Closed Circuits – Live Tape

Closed Circuits Live Tape

Industrial white noise, a workmanlike clanging and erratic fuzzy shivers of noise do battle with a despairing, wailing tormented vocal on Holy Intro. There’s a sense of both barren expanse and claustrophobia at play on this lead track that quickly and effectively plunges you into the distinctive and menacing atmosphere of Closed Circuits. The churning grumble of Come Assassins is better yet, the voice a possessed and strangely pronounced muttering in the fog of noise, odd flutters of electronic trills rising up out of the mire before the track collapse into a sullen grimy rattle that sounds oddly like a demonic coffee percolator, as a threatening march of sound rises and the title is repeated in a submissive fervour.

A determined metallic tap-tap repeats on an Electrical Hex, a gutteral utterance of; ‘They will not give heed to your warnings’ is both a threat and statement of intent before the track launches itself into a cloud of frenzied maniacal noise, the sounds jostling, buffeting angrily like commuters played at triple-speed. Within the squall arise moments of delirious rhythm and tribal power, a bassy descending pounding contrasted by his vocal scratching at the edges of collapse. It does erupt into near nauseating dementia as the track draws to a close, before a pitchshifted squeaky voice closes the track.

Penultimate track The River has a rattling sound like a broken school bell over glitchy, sputtering noise and an ominous ceaseless wind-tunnel like drone. Like many of the best moments on this record its visually evocative and immediately creates cinematic snapshots in the mind’s eye, for me they’re the harsh contrast between dark and light, at once both troubling and unsettling but steeped in a peculiar sense of wonder and optimism. Here it is the vocal that brings that the most, two murmurs, one deep and glottal, the other weary and hopeful, sharing the lyrics a beat apart whilst a reassuring creaking guitar swoons in the background.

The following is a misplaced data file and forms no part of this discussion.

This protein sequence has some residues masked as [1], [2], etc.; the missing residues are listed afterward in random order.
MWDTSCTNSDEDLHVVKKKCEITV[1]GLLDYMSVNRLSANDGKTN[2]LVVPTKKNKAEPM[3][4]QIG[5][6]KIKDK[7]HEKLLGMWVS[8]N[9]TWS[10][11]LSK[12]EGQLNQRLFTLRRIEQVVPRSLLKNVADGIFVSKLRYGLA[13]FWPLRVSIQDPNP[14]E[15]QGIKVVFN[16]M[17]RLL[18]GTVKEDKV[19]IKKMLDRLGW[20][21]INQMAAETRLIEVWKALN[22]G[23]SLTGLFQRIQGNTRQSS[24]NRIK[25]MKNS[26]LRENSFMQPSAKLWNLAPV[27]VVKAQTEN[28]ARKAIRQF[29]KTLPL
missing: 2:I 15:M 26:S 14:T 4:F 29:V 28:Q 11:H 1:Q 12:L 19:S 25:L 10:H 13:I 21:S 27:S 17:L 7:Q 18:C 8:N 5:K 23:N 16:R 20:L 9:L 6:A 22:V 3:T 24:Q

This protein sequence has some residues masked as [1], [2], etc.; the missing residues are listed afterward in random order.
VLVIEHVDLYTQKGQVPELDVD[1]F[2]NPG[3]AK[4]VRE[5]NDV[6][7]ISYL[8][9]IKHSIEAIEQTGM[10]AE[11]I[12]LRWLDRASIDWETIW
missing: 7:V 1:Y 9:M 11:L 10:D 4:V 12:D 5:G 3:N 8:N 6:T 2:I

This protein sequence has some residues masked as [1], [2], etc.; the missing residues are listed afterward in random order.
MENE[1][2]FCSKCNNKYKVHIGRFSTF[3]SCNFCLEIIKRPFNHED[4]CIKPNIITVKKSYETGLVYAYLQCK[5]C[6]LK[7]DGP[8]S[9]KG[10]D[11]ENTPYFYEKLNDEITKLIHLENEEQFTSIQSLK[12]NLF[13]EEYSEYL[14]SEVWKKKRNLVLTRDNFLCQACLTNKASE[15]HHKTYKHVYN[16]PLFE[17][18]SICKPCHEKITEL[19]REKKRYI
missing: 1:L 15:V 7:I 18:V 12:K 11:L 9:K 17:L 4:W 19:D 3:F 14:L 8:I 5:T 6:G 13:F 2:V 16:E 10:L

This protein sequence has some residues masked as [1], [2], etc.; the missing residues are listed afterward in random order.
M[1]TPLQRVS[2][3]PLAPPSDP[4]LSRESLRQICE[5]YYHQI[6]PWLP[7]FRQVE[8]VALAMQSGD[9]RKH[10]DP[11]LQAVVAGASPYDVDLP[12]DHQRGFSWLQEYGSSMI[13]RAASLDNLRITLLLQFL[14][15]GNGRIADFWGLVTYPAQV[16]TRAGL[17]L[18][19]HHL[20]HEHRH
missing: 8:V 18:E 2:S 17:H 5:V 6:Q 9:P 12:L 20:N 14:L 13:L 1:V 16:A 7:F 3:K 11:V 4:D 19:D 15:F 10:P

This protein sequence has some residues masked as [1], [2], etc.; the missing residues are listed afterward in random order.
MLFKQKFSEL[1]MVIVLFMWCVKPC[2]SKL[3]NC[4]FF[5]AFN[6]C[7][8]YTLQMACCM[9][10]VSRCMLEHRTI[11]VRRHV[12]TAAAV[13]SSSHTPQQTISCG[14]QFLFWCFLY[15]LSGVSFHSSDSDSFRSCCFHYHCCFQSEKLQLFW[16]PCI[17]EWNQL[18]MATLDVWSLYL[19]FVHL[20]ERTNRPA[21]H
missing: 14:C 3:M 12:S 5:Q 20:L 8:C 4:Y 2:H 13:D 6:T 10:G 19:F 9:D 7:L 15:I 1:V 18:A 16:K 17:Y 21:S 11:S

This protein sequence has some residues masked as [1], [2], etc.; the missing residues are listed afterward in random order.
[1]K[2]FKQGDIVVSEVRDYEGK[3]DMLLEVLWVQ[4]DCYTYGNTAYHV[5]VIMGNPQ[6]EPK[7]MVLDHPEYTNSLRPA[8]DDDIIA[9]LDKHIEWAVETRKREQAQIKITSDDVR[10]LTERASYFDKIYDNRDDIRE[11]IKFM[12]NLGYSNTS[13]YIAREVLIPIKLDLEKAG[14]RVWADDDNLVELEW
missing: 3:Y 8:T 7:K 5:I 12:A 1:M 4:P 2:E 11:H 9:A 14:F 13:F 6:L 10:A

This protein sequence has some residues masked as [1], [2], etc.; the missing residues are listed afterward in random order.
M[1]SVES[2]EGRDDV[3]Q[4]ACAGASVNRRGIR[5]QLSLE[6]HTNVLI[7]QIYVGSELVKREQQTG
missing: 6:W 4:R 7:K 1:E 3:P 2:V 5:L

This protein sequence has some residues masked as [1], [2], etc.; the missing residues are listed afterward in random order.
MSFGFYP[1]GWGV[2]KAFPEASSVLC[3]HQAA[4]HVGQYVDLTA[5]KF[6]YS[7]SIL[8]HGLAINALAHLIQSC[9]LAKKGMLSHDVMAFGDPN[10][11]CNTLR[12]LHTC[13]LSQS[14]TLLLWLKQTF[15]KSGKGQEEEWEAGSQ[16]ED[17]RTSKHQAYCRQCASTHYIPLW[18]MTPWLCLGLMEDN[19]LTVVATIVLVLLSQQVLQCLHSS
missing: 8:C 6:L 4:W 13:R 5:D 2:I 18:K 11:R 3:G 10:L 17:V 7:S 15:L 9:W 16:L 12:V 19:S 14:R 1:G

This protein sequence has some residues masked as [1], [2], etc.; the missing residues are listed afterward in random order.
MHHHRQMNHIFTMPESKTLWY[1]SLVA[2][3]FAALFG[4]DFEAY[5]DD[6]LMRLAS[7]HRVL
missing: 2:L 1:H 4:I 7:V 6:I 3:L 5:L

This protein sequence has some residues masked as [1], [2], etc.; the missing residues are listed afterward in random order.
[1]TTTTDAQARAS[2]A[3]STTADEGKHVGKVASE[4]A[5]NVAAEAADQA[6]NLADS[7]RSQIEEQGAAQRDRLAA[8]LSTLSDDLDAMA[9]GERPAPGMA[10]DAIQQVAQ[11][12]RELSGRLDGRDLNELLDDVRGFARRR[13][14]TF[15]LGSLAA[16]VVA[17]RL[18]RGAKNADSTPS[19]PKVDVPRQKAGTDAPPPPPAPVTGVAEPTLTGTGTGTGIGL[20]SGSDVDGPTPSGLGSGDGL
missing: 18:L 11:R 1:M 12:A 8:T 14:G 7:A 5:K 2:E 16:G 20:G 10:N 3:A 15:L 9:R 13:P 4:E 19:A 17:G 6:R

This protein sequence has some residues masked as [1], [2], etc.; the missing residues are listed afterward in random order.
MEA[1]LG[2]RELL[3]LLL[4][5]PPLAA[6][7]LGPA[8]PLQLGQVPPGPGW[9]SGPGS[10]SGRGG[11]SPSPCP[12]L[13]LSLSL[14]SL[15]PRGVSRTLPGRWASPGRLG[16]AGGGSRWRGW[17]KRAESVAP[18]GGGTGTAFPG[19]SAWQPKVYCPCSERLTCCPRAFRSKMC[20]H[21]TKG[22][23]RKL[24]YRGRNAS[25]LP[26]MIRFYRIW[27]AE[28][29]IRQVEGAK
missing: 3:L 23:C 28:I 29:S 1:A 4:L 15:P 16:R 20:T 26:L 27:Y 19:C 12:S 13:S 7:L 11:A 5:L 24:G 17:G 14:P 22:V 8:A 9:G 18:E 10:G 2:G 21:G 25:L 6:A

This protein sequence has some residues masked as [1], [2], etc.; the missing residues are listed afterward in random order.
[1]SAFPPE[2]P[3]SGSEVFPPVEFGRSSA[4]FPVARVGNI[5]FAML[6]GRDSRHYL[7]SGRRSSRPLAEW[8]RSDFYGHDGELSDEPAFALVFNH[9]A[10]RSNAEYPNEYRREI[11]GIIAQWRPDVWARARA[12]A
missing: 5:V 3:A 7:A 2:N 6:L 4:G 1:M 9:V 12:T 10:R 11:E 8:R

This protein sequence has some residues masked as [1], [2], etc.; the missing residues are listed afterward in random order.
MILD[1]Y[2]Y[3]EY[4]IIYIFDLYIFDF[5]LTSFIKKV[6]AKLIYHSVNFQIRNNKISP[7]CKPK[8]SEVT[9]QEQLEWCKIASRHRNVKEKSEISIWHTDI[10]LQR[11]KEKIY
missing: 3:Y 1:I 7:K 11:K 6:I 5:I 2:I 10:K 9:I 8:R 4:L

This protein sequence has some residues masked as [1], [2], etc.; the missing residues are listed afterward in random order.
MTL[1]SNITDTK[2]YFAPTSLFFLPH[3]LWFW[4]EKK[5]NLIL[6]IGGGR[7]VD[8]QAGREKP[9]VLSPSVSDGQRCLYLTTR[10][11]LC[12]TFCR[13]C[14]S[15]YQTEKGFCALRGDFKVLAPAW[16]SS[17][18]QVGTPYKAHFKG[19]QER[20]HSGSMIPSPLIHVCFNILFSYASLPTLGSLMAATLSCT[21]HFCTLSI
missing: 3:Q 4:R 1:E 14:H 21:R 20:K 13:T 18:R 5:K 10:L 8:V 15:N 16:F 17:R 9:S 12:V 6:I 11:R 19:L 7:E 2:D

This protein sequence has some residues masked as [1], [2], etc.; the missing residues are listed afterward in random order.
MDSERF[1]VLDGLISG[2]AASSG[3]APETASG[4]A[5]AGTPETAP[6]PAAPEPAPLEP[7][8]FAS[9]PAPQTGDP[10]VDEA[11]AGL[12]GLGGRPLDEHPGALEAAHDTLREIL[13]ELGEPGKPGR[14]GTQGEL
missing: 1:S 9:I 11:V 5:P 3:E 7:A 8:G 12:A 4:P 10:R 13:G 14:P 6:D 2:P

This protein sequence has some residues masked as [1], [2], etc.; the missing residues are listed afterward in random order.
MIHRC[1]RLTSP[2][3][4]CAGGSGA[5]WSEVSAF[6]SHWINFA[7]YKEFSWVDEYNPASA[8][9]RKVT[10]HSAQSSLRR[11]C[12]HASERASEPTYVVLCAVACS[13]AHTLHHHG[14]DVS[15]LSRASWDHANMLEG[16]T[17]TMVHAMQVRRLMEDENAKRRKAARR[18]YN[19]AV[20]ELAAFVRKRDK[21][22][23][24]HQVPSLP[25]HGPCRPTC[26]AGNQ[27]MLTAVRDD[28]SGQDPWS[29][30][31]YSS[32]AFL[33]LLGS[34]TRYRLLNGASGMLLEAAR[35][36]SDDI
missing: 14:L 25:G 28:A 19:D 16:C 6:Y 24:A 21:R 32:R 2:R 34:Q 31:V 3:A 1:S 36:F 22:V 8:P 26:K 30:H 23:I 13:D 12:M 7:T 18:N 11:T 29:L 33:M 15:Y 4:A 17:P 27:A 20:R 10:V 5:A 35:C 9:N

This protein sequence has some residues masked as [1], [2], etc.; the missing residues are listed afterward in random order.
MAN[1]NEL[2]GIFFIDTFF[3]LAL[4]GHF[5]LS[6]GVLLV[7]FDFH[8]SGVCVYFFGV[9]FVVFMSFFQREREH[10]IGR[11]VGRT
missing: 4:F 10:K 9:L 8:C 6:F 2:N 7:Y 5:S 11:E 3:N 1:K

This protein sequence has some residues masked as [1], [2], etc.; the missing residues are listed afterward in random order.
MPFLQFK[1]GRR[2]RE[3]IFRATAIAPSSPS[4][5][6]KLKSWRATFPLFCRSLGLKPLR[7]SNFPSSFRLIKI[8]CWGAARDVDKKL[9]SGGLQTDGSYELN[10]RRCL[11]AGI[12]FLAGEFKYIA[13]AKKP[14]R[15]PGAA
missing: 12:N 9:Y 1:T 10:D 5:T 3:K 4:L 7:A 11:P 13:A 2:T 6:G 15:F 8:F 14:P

This EP ends with St. Vitus/The Drift, a bulldozer of sound at first, moving unstoppably forward, bass a heartbeat, guitar scratching like a radio trying to make contact and lyrics inaudible and mantralike in the background. It all comes to a close with a softer, looping sound, the wash of waves and what sounds like the line; ‘Every man and every woman is a star.’

At once challenging and uncomfortable, this is a fascinating and visceral listen, its industrial noise will be polarising, but listened to at the right time and in the right frame of mind, this is a powerful, strange, beguiling and passionate record.


God is in the TV is an online music and culture fanzine founded in Cardiff by the editor Bill Cummings in 2003. GIITTV Bill has developed the site with the aid of a team of sub-editors and writers from across Britain, covering a wide range of music from unsigned and independent artists to major releases.